Mister Language Person has a Grande suggestion about ordering coffee

October 10, 2004|By DAVE BARRY

Join us now for another rendition of "Ask Mister Language Person," the only grammar column mentioned by name in the Bible, as well as the official grammar column of the American Association of English Teachers in the Staff Lounge Counting the Days Until Retirement.

We begin today with a disturbing escalation in the trend of coffee retailers giving stupid names to cup sizes. As you know, this trend began several years ago when Starbucks (motto: "There's one opening right now in your basement") decided to call its cup sizes "Tall" (meaning "not tall" or "small"), "Grande" (meaning "medium") and "Venti" (meaning, for all we know, "weasel snot"). Unfortunately, we consumers, like moron sheep, started actually using these names. Why? If Starbucks decided to call its toilets "AquaSwooshies," would we go along with that? Yes! Baaa!

But it's getting worse. Recently, at the Dallas-Fort Worth International Airport and Death March, Mister Language Person noticed that a Starbucks competitor, Seattle's Best Coffee (which also uses "Tall" for small and "Grande" for medium) is calling its large cup size - get ready - "Grande Supremo." Yes. And as Mister Language Person watched in horror, many customers - seemingly intelligent, briefcase-toting adults - actually used this term, as in, "I'll take a Grande Supremo."

Listen, people: You should never, ever have to utter the words "Grande Supremo" unless you are addressing a tribal warlord who is holding you captive and threatening to burn you at the stake. Just say you want a large coffee, people. Because if we let the coffee people get away with this, they're not going to stop, and some day, just to get a lousy cup of coffee, you'll hear yourself saying, "I'll have a Mega Grandissimaximo Giganto de Humongo-Rama-Lama-Ding-Dong decaf." And then you will ask for the key to the AquaSwooshie. And when that happens, people, the terrorists will have won.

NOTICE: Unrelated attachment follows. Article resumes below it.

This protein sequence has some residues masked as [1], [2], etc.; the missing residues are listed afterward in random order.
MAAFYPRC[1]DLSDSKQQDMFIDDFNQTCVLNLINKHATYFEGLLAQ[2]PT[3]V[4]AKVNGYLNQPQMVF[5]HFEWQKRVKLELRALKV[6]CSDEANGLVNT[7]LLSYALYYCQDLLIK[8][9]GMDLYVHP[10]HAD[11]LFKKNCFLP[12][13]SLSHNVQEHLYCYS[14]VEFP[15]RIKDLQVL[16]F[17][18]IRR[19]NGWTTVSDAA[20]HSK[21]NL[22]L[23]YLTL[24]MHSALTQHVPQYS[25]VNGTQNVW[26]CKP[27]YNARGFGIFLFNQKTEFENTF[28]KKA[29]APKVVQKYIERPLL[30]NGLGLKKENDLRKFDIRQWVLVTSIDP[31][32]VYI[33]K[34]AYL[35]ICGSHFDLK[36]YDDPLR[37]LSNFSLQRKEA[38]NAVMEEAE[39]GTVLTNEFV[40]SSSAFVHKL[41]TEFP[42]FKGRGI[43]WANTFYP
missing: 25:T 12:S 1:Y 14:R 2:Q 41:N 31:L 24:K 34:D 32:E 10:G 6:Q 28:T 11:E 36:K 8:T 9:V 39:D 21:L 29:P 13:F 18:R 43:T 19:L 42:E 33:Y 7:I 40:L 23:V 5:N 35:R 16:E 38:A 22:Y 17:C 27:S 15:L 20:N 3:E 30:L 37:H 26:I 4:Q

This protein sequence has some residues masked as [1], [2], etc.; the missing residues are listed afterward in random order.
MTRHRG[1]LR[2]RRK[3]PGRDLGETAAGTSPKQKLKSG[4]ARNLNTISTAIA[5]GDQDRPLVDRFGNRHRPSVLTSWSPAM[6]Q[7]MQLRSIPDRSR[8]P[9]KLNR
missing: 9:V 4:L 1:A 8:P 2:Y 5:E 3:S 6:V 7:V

OK! Let's move on to our first language question, submitted by a regular person just like you, except that you actually exist.

What is the correct usage of the semicolon?

The semicolon is used to create a needed pause in a sentence:

Wrong: "OK Bob let's move this piano downstairs no wait WAIT NOOOO OWWWW."

Right: "OK Bob let's move this piano downstairs no wait QUICK STICK A SEMICOLON IN THERE; good catch Bob man that was close."

What is the difference between "advice" and "advise?"

Grammatorically, "advice" is a platonic depredation used in exculpatory phrases, as in: "My lawyer advices me that I don't know nothing about no grenade launcher." Whereas "advise" is used in all other cases, such as "My advise is, stop taunting them constrictors."

How stupid is the GMC slogan "We are professional grade?"

Pretty stupid.

What's the deal with people who tell the same stories over and over and you can't stop them? Like they'll go, "One time, I was at this salad bar ..." And you interrupt and say, "There was a scorpion in the broccoli. You told me already." And they go, "Right. So I was getting some broccoli ... " And they keep right on going! It makes me CRAZY.

This is why Mister Language Person carries pepper spray.

Do you have any suggestions for "small talk" to make to the bereaved at a funeral?

You can't go wrong with: "What's that smell?"

Is it time to coast to the end of the column with examples of effective language usage sent in by alert readers?

Yes:

Sandy Frey sent in a story from The Star Democrat of Easton, Md., about residents of Oxford, Md., complaining about loud rock music, with one resident quoted as saying: "They had no right to go boom, boom, boom in my ear in that honky-tonk fashion."

Melba Glock sent in a story from the Lincoln (Neb.) Journal Star headlined: "Volunteers needed to help torture survivors."

Katrina Wing Clark sent in a correction published by the Rutland (Vt.) Herald stating: "A story in Friday's Herald incorrectly quoted a biologist as saying salmon were among Vermont's roadkill. The quote should have been `salamanders.' "

Art and Bill Hall sent in an Indianapolis Star item headlined "How to handle the cold weather." It begins: "Stay warm."

Frank Florio sent an obituary-page announcement from the Watertown (N.Y.) Daily Times that states: "To Everyone and Anyone who was in any way involved in my husbands passing, a Heart Felt Thank You."

Gerald Harvey sent a story from the Sarasota, Fla., Herald-Tribune headlined: "Midwest storm blamed for Wisconsin."

Susan Anderson sent an item from the Fort Myers, Fla., News-Press headlined: "Homeless man improves after car runs into him."

Got a question for Mister Language Person? Just boom it in our ear in a honky-tonk fashion.

Knight Ridder/Tribune

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